(This article belongs to the Special Issue Ecosystemic Evolution Feeded by Smart Systems)
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Open AccessArticle Using Financial Instruments to Transfer the Information Security Risks
Future Internet 2016, 8(2), 20; doi:10.3390/fi8020020
Received: 5 November 2015 / Revised: 22 April 2016 / Accepted: 27 April 2016 / Published: 17 May 2016
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Abstract
For many individuals and organizations, cyber-insurance is the most practical and only way of handling a major financial impact of an information security event. However, the cyber-insurance market suffers from the problem of information asymmetry, lack of product diversity, illiquidity, high transaction cost,
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For many individuals and organizations, cyber-insurance is the most practical and only way of handling a major financial impact of an information security event. However, the cyber-insurance market suffers from the problem of information asymmetry, lack of product diversity, illiquidity, high transaction cost, and so on. On the other hand, in theory, capital market-based financial instruments can provide a risk transfer mechanism with the ability to absorb the adverse impact of an information security event. Thus, this article addresses the limitations in the cyber-(re)insurance markets with a set of capital market-based financial instruments. This article presents a set of information security derivatives, namely options, vanilla options, swap, and futures that can be traded at an information security prediction market. Furthermore, this article demonstrates the usefulness of information security derivatives in a given scenario and presents an evaluation of the same in comparison with cyber-insurance. In our analysis, we found that the information security derivatives can at least be a partial solution to the problems in the cyber-insurance markets. The information security derivatives can be used as an effective tool for information elicitation and aggregation, cyber risk pricing, risk hedging, and strategic decision making for information security risk management. Full article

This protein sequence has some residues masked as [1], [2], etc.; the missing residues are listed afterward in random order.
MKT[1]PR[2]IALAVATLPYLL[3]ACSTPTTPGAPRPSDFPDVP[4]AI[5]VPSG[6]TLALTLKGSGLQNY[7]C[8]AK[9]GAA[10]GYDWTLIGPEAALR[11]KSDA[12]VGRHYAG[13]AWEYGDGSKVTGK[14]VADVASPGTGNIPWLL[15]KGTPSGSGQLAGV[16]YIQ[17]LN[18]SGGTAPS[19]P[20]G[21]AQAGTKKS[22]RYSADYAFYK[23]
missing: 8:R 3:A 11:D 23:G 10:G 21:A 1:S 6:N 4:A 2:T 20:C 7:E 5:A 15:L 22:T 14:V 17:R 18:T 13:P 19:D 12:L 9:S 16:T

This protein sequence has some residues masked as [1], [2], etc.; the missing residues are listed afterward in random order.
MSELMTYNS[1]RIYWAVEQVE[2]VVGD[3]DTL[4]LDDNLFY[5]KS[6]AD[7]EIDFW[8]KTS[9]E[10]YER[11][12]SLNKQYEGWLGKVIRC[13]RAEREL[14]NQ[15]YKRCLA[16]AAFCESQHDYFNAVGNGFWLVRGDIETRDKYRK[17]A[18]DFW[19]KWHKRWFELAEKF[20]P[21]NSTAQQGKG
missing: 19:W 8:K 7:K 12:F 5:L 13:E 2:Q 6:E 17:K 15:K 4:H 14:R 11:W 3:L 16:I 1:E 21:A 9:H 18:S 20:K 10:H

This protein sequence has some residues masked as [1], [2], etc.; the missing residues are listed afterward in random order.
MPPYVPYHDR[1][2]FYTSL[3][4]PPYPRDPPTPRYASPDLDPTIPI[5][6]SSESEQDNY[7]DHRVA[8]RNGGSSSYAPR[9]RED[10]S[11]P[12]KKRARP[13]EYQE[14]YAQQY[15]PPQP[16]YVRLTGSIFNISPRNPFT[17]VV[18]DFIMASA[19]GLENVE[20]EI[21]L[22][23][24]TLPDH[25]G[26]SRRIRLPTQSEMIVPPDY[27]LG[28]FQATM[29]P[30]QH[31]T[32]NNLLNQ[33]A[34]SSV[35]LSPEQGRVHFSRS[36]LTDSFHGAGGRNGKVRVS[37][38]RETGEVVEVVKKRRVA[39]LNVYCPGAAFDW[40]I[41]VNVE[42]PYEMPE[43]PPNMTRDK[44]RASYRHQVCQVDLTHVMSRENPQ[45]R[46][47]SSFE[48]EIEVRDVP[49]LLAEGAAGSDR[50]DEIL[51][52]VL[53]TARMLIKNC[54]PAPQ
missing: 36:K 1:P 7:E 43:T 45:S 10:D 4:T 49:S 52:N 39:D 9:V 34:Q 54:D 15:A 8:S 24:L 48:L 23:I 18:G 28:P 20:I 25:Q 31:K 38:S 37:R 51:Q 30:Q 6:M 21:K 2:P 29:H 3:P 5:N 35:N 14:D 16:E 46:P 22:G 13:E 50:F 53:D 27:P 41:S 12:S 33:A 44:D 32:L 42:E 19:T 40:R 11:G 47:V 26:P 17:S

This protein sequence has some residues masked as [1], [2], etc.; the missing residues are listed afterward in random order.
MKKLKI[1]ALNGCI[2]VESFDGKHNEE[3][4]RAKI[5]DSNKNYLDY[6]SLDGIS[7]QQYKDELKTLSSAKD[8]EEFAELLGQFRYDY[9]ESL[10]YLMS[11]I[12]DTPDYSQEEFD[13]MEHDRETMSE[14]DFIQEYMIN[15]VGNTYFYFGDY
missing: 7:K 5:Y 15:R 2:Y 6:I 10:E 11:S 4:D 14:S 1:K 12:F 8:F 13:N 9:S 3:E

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Open AccessArticle Development of an Expert System for the Evaluation of Students’ Curricula on the Basis of Competencies
Future Internet 2016, 8(2), 22; doi:10.3390/fi8020022
Received: 12 February 2016 / Revised: 21 April 2016 / Accepted: 21 April 2016 / Published: 18 May 2016
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Abstract
The concept of competence, which emerged during the reform of computer engineering degrees, has not brought benefits to companies when attempting to select the most suitable candidates for their jobs. This article aims to show some of the research that has been conducted
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The concept of competence, which emerged during the reform of computer engineering degrees, has not brought benefits to companies when attempting to select the most suitable candidates for their jobs. This article aims to show some of the research that has been conducted to determine why companies have not found these skills useful and how both can be aligned. Finally, we show the development of an Expert System that will enable companies to select the most suitable candidates for their jobs, considering personal and social skills, along with technical knowledge. This prototype will serve as a basis to align the competencies defined in the curricula with professional requirements, thus allowing a true alignment between degree courses and the needs of professional companies. Full article